Note: the .22 LR is cheap and the weakest cart generally available. There are no compelling reasons to have it over a .22 Mag which basically has all the same features and benefits with twice the power. It could easily be the best single caliber to have in a survival situation...

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Why not a .44 in the .410
by: Anonymous

Now I am not suggesting this is a good idea, but I know lots of guys who fire .44 Mag. out of a .410, and one that used to get .444 Marlin cartridges from me and use those in a single shot .410. (until I realized what he was doing with them).
I doubt any of these are as good as a .410 slug, but if you want to fire a centerfire bullet down a smooth bore - there you go.
Just don't go waving your blown off hands in front of my face!
Seeing as they make that same action in .30-30 or used to, I guess it might take it...

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possibilities
by: Anonymous

Why not go for a 22/410 over under i like the m6 its light scope ready with flip up sight for 22 or 410 also you can take to a gun Smith and have the 410 chambered for a 45 long colt and it will still shoot the 4 10 shells with this combination u can kill a very wide range of animals including small game,birds,waterfowl,deer,elk,moose,bear,etc. The big game would obviously be killed with the 45 and would do so humanly

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Knowledge is the Key
by: Jason Anderson Maud Texas

I have been hunting and fishing for about 30 years. The first thing I learned is that time is the key to any survival situation. 1. If you have spent the time to learn what to do in any given situation, you are far more likely to come out of it no less the wear. 2 If you fail to prepare, then you have prepared to fail. That being said, I would have to say the 12 guage shotgun would be the gun of choice for me. Reason: 1 You can buy rifled slugs with a range of up to 100yards 2 Shells come in a variety of sizes from super small BB's all the way up to a solid rifled projectile capable of traveling over 50 yards accurately. BBB, BB, 8, 7.5, 6, 4, 00 buck shot, and if you go to firequest.com you can also get a myriad of other shell types from flachette to flares that fit into the 12 guage barrel. A pump 12 guage might be a bit heavy for some people, but if you are starving, two birds are better than one. Point is even a single shot arm bruiser like the H&R will shoot all these diff types of shells and you just have to choose what you want to carry. By the way, almost any shotgun is capable of doing all the above. But since i have used a 12 gauge for almost 30 years, it is what I am most comfortable with. I use a Remington 870 Express 3" magnum. It has killed 38 or so hogs, 18 deer,1 bear, 100 or so squirrel , at least 100 ducks, 18 geese and my old shotgun took down more than those fancy Benelli shotguns every time we went, and hundreds of crows. Learn your gun, use diff types of shells in it, and keep it with you. The worst thing you can do is NOT use it. Remember 100 years ago it wasnt considered survival, it was just every day life. The more you time you spend practicing survival skills, the less likely you will feel like your just surviving.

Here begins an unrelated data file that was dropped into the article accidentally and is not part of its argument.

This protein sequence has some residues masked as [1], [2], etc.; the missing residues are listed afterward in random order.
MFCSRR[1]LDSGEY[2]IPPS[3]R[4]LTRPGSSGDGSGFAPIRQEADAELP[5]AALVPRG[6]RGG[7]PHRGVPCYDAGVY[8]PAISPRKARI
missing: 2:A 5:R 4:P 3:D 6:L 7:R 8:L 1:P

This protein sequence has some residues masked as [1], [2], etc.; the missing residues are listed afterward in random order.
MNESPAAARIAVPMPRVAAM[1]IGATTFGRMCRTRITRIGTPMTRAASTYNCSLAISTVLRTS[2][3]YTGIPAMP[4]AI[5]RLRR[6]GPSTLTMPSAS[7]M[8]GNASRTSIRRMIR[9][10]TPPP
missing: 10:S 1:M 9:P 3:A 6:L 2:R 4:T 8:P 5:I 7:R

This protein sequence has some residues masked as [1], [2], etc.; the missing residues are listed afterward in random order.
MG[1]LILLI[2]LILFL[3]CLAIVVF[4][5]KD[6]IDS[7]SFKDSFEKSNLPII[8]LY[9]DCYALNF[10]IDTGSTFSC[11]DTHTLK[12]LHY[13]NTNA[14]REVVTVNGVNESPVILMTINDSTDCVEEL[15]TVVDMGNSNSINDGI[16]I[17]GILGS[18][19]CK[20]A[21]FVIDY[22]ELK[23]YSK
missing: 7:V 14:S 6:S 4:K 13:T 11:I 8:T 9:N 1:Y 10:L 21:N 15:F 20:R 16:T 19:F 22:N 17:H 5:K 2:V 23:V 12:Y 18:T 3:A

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Camp meat
by: High country hiker

My job keeps me in the outdoors much of the year. My belt gun will always be a .44 of some sort but during the late summer through early winter I carry a sweet little .22/410. I'd like to say that I have fed myself on a regular basis using the .44 but nothing could be further from the truth. Other than a bear sniffing through camp I've never really needed the pistol.

But the 22/410 Savage is a different story. My diet consists much of grouse and snowshoe rabbits right up until snow forces me to tear down camp. Coyotes are easy meat also and many have fallen to this sweet little M24 Savage. A grouse, the larger blue grouse in this case, are meat in the pan if I can get within 30 yards using #6 shot in 3" shotshells, whether sitting on a limb or taking flight.

Snowshoe rabbits are a bit larger and tougher and for them I use CCI Mini Mag HPs and use about 90% head shots. If I can see the sights I can just about smell them frying, out to around 50 yards or so with the factory open sights. A big snowshoe will provide 2 or 3 meals for me if alone and 1 big meal if I have a client in camp. Cut them up, fry them until crispy brown on both sides, cut up an onion and some bell peppers and toss in, covering it with a lid after adding a 1/2 cup of chicken broth. After 20 more minutes or so remove and have a meal fit for a king!

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12/22
by: Anonymous

thank you dave canterbury!!!

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Best all around Gun
by: Anonymous

Single shot 12 gauge ( New at Walmart for $150 or pawn shop for $80) with an additional .22 Long Rifle adapter ($20) is by far the most versitile survival gun. 12 gauge and .22 ammo is easiest to obtain. 12 ga is effective for hunting or defense. Experienced shooters in extreem situations can even reload a used 12 ga shell with blackpowder and BBs. Also, the adapter doesnt have to be a .22LR, there are lots of dif caliber adapters to suit your taste but .22LR is the cheapest and fairly accurate at 20 yards.

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survival
by: Anonymous

One of the best survival weapons is the Thompson Contender with the .410/.45 barrel, and having additional barrels preferably one in .22 LR. and another in 30/30 ! The Savage model 24 is also an excellent survival weapon but I feel I prefer the .22 LR over 20 gauage ! One of the best survival handguns a person can buy is the Ruger Single six with interchangable cylinders .22LR or .22 Magnum !

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M-6
by: Dean